[I'm not going to clutter my writeup with lots of simultaneous translations; if a term isn't clear from context, feel free to ask in the comments section.]
Yesterday we read Parshat Va-Yera.
[Overall background on our program and how we treat the parsha activity:
Our program is aimed at children in grades 3 through 6, although we rarely get sixth-rgaders. (One sixth-grader suggested, quite seriously, that we should have announced it for grades 3 through 7, and then the sixth-graders would have come.) We get about fifteen to twenty kids each week.
By design, our program resembles a prayer service but is not one; it is a chinuch (educational) experience intended to teach the children the words and melodies of the Shabbat liturgy, to teach them about the parsha, and to prepare them for the flow of the service when they "graduate" in their bar/bat mitzvah year to attending services. This structure gives us more educational flexibility than a model service would; we feel that it lets us better prepare them for their future as Jewish adults.
We sing key tefillot from the Shabbat service, then we take out a Torah scroll and do a brief bit of Torah study from the scroll, with small groups of the children taking turns coming up and standing next to the person reading the verses from the scroll. We then complete our Torah study segment with an activity related to the parsha. Finally, we sing the "end-of-service" material, have announcements, and hand out a lollipop to each child on their way out of the room.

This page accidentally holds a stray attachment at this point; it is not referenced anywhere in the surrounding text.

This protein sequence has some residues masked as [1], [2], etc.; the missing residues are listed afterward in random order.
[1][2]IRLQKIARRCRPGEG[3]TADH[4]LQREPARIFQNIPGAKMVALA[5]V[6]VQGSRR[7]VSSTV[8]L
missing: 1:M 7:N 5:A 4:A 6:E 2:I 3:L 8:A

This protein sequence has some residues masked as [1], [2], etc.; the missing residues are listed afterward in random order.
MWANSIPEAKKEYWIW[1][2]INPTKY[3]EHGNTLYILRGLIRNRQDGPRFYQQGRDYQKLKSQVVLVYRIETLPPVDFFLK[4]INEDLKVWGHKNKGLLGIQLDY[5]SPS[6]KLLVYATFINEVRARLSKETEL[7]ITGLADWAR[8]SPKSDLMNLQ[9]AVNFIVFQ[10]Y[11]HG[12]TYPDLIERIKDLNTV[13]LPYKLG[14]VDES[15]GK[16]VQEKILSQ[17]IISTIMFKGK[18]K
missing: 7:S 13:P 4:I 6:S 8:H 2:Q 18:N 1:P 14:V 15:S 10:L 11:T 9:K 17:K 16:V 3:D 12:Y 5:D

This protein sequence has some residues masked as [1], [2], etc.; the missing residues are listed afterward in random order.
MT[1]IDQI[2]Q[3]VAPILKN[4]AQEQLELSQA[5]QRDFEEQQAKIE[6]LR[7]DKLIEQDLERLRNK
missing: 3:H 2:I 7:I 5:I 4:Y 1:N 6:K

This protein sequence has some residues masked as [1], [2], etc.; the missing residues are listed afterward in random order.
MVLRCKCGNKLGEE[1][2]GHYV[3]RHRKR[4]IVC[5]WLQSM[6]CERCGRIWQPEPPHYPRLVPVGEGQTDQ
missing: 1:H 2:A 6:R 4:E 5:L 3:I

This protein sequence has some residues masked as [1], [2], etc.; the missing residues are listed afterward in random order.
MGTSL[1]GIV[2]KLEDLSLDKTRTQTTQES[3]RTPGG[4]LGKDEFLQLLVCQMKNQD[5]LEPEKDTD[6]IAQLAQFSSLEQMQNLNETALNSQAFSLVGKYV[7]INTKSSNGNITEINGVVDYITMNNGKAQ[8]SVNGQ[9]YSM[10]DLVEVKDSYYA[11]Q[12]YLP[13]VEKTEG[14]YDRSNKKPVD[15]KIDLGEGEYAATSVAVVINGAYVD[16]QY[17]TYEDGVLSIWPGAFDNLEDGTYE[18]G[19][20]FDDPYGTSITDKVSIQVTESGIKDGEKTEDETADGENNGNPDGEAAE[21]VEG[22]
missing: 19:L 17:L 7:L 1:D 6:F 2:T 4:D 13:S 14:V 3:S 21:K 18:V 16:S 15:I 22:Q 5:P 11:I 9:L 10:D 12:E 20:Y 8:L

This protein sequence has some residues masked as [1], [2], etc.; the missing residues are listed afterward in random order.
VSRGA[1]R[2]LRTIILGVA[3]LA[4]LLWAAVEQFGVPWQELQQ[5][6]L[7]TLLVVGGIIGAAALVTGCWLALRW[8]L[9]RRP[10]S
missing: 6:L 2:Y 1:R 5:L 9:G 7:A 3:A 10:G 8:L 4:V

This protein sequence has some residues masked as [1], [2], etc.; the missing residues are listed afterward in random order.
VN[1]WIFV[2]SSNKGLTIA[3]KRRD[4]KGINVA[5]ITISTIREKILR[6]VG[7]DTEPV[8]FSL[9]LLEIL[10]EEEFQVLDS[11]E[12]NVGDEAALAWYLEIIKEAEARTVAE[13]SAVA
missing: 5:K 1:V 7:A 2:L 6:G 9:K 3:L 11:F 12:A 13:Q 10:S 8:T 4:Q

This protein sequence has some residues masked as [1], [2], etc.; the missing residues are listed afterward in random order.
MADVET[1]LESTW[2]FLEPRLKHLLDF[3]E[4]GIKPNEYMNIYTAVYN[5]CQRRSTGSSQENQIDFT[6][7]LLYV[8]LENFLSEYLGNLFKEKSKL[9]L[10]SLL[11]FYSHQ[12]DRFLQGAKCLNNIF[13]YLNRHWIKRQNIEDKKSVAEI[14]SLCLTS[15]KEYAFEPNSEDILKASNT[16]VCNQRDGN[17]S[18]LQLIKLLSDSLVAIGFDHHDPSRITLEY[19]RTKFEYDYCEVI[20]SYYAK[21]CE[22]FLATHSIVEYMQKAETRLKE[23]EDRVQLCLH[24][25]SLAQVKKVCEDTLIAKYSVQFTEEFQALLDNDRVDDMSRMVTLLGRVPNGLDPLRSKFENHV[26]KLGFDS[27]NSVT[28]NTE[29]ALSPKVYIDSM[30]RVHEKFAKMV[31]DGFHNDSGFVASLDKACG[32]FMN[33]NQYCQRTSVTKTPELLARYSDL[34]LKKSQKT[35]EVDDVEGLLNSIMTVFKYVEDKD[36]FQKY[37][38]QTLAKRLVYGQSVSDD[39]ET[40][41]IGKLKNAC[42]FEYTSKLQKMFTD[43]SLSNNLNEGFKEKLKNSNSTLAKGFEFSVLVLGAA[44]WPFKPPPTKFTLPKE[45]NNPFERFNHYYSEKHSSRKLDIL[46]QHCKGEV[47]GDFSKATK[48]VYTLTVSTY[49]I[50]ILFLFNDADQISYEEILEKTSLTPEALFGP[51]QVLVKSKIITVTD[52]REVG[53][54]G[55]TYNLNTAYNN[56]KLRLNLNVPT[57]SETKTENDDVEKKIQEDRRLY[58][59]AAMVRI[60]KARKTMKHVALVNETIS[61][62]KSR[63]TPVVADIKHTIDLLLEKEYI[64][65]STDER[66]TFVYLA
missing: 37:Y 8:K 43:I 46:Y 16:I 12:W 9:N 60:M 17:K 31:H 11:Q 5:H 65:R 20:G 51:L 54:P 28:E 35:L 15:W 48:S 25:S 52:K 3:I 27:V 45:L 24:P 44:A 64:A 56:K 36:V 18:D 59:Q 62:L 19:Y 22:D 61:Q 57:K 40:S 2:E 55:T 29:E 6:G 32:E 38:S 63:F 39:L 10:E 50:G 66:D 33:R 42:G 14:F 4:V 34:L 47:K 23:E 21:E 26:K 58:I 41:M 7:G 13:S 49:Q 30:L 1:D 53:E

Our general format for the parsha activity is that it should start with some physical movement and a chance to move around the room; this is generally about 40 minutes into an hour-long program and the kids have been mostly standing and sitting at their seats, so we figure they need some time to get moving at this point. The parsha activity runs about 10-15 minutes.
We also try to get them to tell us some incident from the parsha, with our contribution being drawing a lesson from it. Almost all of the kids go to a Jewish day school and they've already learned something about the parsha in school; if we simply reiterated the content of the parsha we'd bore them.
In fact, another key principle is that we try really hard not to patronize the kids. These kids are smart, and so we try to use the parsha activity to discuss ethical or moral issues or
to raise thought-provoking difficulties with the text. These are small adults in formation, not large kindergartners.
With that background aside, here's what we did for Va-yera:]
Introduction: What is this week's parsha? Va-yera. Va-yera is usually translated "And He appeared" -- meaning God appeared to Abraham -- but you could also translate it as "And He was seen". We're going to talk about seeing.
Activity: When I'm done giving instructions, I want you all to get up and walk around the room for a minute or two, with your eyes open to notice some detail about the room that you haven't seen before. This isn't a scavenger hunt or a puzzle; I haven't hidden anything in the room; I just want you to notice any detail about the room that you've been taking for granted. Ready? Go.